Pearl Bance, for Herself and As Special Administrator of Theestate of Carl Bance, Plaintiff-appellee, v. Trustees of the Alaska Carpenters Retirement Plan,defendant-appellant, 829 F.2d 820 (9th Cir. 1987)

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U.S. Court of Appeals for the Ninth Circuit - 829 F.2d 820 (9th Cir. 1987)

Argued and Submitted Aug. 3, 1987. Decided Oct. 2, 1987. As Amended on Denial of Rehearing and Rehearing En Banc Nov. 30, 1987


Randall G. Simpson, Anchorage, Alaska, for defendant-appellant.

William B. Schendel, Anchorage, Alaska, for plaintiff-appellee.

Appeal from the United States District Court for the District of Alaska.

Before GOODWIN, ANDERSON and BRUNETTI, Circuit Judges.

OPINION

J. BLAINE ANDERSON, Circuit Judge:


Pearl Bance, widow of Carl Bance, a participant in the Alaska Carpenters Retirement Fund (Fund) brought this action in the United States District Court for the District of Alaska to obtain pension benefits and death benefits allegedly owed her husband for work performed by him under collective bargaining agreements with contributing employers to the Fund. Upon cross motions for summary judgment, the district court entered an order and judgment finding that Carl Bance was entitled to a vested pension benefit payable to Carl Bance and his widow, Pearl Bance, according to the rules and the schedule of benefits of the Carpenters Pension Fund. This timely appeal by the Fund's trustees followed. Because we find the trustees' interpretation of the Fund plan (plan and Fund are used interchangeably) was neither arbitrary, capricious, nor contrary to law, we reverse and remand to the district court for entry of summary judgment in favor of the Fund.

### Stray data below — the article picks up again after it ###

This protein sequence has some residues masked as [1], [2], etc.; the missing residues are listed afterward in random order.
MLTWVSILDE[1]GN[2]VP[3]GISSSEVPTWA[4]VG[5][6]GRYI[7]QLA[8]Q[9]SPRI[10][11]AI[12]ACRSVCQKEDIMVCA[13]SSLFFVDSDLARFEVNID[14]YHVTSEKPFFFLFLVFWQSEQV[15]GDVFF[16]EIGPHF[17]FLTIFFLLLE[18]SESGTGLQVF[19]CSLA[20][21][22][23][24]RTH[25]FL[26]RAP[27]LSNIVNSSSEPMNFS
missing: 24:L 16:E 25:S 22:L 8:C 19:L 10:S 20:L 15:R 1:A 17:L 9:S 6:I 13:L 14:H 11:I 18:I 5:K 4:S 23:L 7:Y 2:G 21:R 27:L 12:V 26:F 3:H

FACTS

The facts are not in dispute. Carl Bance was born November 6, 1907. He began work as a carpenter in 1946 and joined the Fairbanks Carpenters Local 1243 in 1953. Mr. Bance's employment history with employers signatory to labor agreements with the Carpenters Local in Alaska was erratic for the years between 1953 and 1977.1 

The Alaska Carpenters Pension Fund was adopted in 1965 prior to the passage of Employee Retirement Income Security Act of 1974, 29 U.S.C. § 1001, et seq. (1976) (ERISA). Mr. Bance participated in the Fund a total of four years: 1965, 1975, 1976, and 1977. In 1976, the Fund was amended and restated to conform with ERISA. In February 1984, at the age of 77, Mr. Bance applied for retirement benefits with the Fund. On April 6, 1984, the Fund denied his application for benefits for insufficient years of service and a non-vested benefit under plan language. On January 7, 1985, Mr. Bance died and Pearl Bance, his widow and Special Administrator, filed a complaint against the Fund for denial of his pension benefit. While she concedes he did not qualify for a pension under the pre-ERISA plan adopted in 1965, she argues his benefit vested pursuant to the provisions of ERISA and the 1976 plan.

ISSUES

The trustees contend that the district court erred in determining that three years of future service credit earned by Carl Bance in 1975, 1976 and 1977 was sufficient to create a vested retirement benefit under the plan rules for vesting. Akin to a determination of this issue is the further contention by the trustees that the district court erred in determining that Carl Bance reached Normal Retirement Age in 1975.

STANDARD OF REVIEW

We review a district court's grant of summary judgment de novo. Darring v. Kincheloe, 783 F.2d 874, 876 (9th Cir. 1986). Where there is no genuine issue of material fact, the reviewing court must determine whether the substantive law was correctly applied. Hernandez v. Southern Nevada Culinary & Bartenders, 662 F.2d 617, 618-19 (9th Cir. 1981). Here, since the facts are not in dispute, the questions on appeal are purely legal. Id. at 619. While we review de novo the district court's grant of summary judgment, our well-established rule is that the decisions of those empowered with the administration of an employee pension trust are to be sustained unless it is arbitrary or capricious or contrary to law. Smith v. CMTA-IAM Pension Trust, 654 F.2d 650, 654 (9th Cir. 1981). ERISA trustees have "wide discretion 'short of plainly unjust measures' to decide questions of eligibility." Ponce v. Construction Laborers Pension Trust, 628 F.2d 537, 542 (9th Cir. 1980) (quoting Sailer v. Retirement Fund Trust, 599 F.2d 913, 914 (9th Cir. 1979)). Any "reasonable" interpretation of the plan terms should be upheld. Id.

DISCUSSION